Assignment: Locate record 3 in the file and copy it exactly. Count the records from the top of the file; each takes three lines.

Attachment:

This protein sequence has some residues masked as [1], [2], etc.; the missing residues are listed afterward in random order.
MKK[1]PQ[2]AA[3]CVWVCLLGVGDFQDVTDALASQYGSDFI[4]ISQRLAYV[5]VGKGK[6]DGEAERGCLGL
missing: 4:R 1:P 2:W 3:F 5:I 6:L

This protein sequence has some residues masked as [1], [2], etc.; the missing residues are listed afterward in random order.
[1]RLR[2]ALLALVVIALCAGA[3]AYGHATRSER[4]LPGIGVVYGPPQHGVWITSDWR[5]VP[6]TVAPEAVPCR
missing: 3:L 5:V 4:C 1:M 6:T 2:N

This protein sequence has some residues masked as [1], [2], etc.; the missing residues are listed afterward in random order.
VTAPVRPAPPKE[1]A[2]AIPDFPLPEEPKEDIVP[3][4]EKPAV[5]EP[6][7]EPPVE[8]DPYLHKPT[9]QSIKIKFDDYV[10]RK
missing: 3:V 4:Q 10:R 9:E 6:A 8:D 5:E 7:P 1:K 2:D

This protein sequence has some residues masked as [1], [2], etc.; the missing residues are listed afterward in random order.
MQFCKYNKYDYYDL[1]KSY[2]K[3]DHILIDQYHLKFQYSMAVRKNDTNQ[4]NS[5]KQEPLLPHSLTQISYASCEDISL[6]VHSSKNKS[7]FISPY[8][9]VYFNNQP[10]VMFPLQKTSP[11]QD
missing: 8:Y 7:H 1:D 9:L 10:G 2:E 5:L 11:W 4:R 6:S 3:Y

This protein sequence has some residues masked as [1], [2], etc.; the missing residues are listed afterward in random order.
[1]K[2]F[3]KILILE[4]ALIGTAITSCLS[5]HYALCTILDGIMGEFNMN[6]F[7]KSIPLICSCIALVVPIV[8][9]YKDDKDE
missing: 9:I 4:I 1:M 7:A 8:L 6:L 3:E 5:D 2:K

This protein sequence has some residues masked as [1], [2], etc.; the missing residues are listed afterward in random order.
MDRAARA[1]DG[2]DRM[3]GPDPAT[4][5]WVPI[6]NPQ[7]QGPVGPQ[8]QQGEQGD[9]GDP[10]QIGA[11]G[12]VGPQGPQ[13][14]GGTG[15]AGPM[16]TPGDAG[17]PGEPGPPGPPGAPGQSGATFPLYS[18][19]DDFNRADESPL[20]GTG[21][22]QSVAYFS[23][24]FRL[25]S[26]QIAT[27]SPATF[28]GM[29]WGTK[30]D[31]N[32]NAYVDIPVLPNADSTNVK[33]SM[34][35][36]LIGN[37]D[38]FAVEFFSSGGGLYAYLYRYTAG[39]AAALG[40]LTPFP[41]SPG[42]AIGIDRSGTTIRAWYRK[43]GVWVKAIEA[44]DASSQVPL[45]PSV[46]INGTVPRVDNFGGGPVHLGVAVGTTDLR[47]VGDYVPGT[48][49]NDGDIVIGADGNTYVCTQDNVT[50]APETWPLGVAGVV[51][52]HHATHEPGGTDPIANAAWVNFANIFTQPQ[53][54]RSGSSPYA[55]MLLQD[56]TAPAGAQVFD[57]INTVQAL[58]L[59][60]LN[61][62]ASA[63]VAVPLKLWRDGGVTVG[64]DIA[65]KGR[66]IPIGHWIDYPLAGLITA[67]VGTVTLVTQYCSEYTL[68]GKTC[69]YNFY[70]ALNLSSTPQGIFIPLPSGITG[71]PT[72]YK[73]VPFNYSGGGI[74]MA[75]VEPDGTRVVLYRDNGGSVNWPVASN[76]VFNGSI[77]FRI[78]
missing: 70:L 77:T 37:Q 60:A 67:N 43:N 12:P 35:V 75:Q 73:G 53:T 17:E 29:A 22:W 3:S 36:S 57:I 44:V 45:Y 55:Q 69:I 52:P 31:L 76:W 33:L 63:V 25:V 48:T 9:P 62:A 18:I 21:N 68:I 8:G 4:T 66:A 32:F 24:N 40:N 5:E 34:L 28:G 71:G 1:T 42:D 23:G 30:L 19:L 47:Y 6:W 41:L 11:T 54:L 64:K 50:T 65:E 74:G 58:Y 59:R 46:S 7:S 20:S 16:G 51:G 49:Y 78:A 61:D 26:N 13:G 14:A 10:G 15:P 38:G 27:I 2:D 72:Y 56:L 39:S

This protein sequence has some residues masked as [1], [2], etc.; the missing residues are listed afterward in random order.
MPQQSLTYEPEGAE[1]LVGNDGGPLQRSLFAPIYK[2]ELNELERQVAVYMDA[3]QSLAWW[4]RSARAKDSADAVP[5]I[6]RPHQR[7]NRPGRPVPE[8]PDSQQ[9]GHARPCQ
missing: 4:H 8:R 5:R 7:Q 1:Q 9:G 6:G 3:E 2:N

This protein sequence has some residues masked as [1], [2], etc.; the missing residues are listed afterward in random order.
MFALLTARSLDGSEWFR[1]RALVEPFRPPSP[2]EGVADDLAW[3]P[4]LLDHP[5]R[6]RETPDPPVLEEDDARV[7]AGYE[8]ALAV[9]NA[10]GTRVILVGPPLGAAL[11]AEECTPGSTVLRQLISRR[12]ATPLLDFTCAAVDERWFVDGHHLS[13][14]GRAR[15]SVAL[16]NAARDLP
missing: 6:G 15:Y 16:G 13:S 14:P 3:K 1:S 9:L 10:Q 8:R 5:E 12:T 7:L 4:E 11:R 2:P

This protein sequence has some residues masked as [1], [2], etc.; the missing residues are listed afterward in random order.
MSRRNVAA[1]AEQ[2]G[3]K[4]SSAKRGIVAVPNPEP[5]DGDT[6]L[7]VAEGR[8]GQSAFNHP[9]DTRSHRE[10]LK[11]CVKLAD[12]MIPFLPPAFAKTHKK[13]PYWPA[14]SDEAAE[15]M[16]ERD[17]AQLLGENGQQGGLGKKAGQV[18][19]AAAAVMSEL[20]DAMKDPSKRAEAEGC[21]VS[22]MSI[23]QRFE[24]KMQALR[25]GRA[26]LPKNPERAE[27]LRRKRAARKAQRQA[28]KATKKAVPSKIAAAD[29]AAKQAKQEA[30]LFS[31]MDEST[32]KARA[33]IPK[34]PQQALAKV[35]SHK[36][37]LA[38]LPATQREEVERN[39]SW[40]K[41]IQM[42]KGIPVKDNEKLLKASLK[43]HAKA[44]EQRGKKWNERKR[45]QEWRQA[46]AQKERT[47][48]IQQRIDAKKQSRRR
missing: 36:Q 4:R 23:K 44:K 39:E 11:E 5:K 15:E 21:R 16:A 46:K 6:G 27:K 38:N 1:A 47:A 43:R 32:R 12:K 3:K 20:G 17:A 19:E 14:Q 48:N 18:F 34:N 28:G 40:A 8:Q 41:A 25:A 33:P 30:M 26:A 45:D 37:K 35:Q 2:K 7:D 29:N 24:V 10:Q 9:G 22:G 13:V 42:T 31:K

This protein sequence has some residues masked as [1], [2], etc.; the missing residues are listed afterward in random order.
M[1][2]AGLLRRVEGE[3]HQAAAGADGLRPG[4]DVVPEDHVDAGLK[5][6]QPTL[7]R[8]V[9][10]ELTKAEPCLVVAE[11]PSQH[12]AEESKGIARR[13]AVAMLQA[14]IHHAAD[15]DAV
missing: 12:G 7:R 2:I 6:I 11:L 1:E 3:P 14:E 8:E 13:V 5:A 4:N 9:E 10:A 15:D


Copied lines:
This protein sequence has some residues masked as [1], [2], etc.; the missing residues are listed afterward in random order.
VTAPVRPAPPKE[1]A[2]AIPDFPLPEEPKEDIVP[3][4]EKPAV[5]EP[6][7]EPPVE[8]DPYLHKPT[9]QSIKIKFDDYV[10]RK
missing: 3:V 4:Q 10:R 9:E 6:A 8:D 5:E 7:P 1:K 2:D